Comparison with simulations suggested that the waves came from a merger of black holes of about 30 and 25 solar masses, and the signal strength put the merger at a distance of between 1.4 and 2.2 billion light years. By triangulating from the timing of the signals at the three detectors, the team estimated the source location to be within an area of sky measuring roughly 60 square degrees. That’s still a large area—roughly equivalent to the size of Texas on the globe of the Earth—but it is better than a tenfold improvement in localization compared to events detected by LIGO alone.

The team alerted the astronomical community to the detection, but no corresponding signal has been found in any part of the electromagnetic spectrum or in neutrinos. The lack of an optical counterpart isn’t really a surprise, says astrophysicist Coleman Miller of the University of Maryland in College Park. Two such black holes in a close orbit are likely to sweep their immediate vicinity clear of gas and dust, he explains, and the gravitational radiation released by the merger does not agitate what little material remains enough to emit electromagnetic energy.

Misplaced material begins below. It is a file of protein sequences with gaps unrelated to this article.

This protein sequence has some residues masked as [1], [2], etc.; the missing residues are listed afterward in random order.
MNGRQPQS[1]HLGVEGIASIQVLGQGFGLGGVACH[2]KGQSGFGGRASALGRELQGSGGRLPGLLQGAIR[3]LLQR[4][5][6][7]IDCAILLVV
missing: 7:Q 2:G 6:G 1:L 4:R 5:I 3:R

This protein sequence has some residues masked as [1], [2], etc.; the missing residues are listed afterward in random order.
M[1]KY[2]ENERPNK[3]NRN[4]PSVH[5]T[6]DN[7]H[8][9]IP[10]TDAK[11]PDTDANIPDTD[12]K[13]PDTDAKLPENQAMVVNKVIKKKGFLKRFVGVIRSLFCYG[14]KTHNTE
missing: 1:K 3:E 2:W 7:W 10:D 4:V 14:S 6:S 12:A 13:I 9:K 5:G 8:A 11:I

Analysis of the signal suggests that the black holes were not spinning very rapidly. It’s noteworthy that three of the mergers detected so far involved black holes with a few tens of solar masses and little spin, while one event involved black holes of around 14 and 7 solar masses with somewhat higher spin, says gravitational theorist Frans Pretorius of Princeton University. But he is cautious about identifying patterns in a set of only four detections. Miller is similarly cautious about drawing conclusions but says that it’s consistent with models of the formation of large black holes, in which angular momentum is carried away by material ejected from the original star.